Sou Fujimoto, "Architecture Is Everywhere" Credit: Soohyun Kim

In a whimsical installation of everyday objects from a sink strainer, a badminton birdie, and a clothespin to a handful of potato chips, Japanese architect Sou Fujimoto delights the viewer with architecture that can be found in our daily lives. Inhabited by minute white figures, the subtle curves of a pile of potato chips are transformed into arches and valleys. “It should be possible to make architecture like hills” says the rendering’s legend.

Sou Fujimoto, "Architecture Is Everywhere"
Sou Fujimoto, “Architecture Is Everywhere”Credit: Soohyun Kim

Meandering through the Chicago Architecture Biennial, a labyrinth of detailed drawings, scaled models, prototypes, photographs, and videos, I was struck not by the practical solutions to enduring social, political, and environmental challenges, but by fanciful flights of the imagination—ethereal spiderwebs by Argentine sculptor Tomás Saraceno, a Piranesi circus of ladders, swings, and ramps by Atelier Bow-Wow, a column of rocks constructed by a robotic machine, held together by a single thread.

Tomás Saraceno's spiderwebs
Tomás Saraceno’s spiderwebsCredit: Soohyun Kim

A tiny host of spiders has woven a microscopic universe from gossamer silk in translucent glass vitrines. Unlike a two-dimensional spiderweb spun between the branches of a tree, these three-dimensional nebula were created in a seemingly weightless environment—Saraceno rotated the display cases 180 degrees to confuse the spiders’ perception of which way was up.

Atelier Bow-Wow, "Piranesi Circus"
Atelier Bow-Wow, “Piranesi Circus”Credit: Soohyun Kim

A playground of ramps, ladders, cantilevered balconies, bridges, and a swing taunt the viewer from within the inaccessible courtyard of the Chicago Cultural Center. Trapped behind tinted glass, we can only peer out and allow our imaginations to climb, swing, and somersault in this architectural maze straight out of an M.C. Escher drawing.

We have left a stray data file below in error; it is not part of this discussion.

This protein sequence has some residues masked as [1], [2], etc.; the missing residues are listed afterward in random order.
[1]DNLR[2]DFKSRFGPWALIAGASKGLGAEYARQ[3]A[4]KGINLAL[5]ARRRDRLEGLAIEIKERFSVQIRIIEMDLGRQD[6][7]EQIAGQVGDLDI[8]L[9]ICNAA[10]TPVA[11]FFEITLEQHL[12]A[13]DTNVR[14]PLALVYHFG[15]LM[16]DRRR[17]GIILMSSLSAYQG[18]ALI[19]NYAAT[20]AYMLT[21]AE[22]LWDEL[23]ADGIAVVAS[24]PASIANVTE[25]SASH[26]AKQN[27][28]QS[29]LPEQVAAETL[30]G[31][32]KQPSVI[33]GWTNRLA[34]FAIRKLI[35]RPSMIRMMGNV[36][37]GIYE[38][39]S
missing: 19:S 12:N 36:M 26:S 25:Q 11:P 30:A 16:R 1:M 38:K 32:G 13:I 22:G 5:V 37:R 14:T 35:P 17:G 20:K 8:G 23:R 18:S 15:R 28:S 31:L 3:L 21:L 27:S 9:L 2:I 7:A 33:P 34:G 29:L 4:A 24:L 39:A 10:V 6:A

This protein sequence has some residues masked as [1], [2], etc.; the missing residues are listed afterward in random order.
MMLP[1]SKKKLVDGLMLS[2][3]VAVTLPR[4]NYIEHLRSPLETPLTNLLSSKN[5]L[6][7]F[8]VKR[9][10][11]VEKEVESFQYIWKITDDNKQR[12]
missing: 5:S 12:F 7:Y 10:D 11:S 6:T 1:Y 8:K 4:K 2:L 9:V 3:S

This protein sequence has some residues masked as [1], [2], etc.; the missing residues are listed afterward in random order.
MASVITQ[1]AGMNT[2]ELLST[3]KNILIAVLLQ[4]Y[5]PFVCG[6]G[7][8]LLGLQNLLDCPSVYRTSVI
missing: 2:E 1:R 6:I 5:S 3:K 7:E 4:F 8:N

Gramazio & Kohler & Self-Assembly Lab, MIT, "Rock Print"
Gramazio & Kohler & Self-Assembly Lab, MIT, “Rock Print”Credit: Tom Harris & Hedrich Blessing

Using the self-aggregating capacities of the material itself, Gramazio & Kohler Research’s “Rock Print” falls apart with the simple pull of a string. A metaphor for something, I’m sure.

Kéré Architecture, "Place for Gathering"
Kéré Architecture, “Place for Gathering”Credit: Soohyun Kim

Inspired by traditional building techniques and materials from his rural village in Burkina Faso, architect Diébédo Francis Kéré has designed a place for people to come together, gossip, and share stories. The modernist woodpile is punctuated by a series of nooks for visitors to sit in.

New-Territories/M4, "Mythomanias"
New-Territories/M4, “Mythomanias”Credit: Soohyun Kim

In New-Territories/M4’s “Mythomanias,” what appear to be ghostly specimens preserved in resin cubes are perhaps ill-fated mutants of some architectural modeling malfunction. The unintelligible wall text further confounds with a description of “psychotic apparatuses,” “schizoid protocols,” and “computer graphic idealization.”

A list by a member of List, a Paris architecture firm
A list by a member of List, a Paris architecture firmCredit: Soohyun Kim

Maybe architects are more absent-minded than the rest of us? One’s to-do list includes “cough,” “pee,” “eat,” “kiss June,” and “do not kiss anyone else.”

SO-IL, "Passage"
SO-IL, “Passage”Credit: Soohyun Kim

In “Passage” by SO-IL, pointed metal arches line a narrow hallway, drawing the eye up with dramatic force. The twisting metal structures are a study in movement, still frames in a motion sequence, alternately slowing down and speeding up.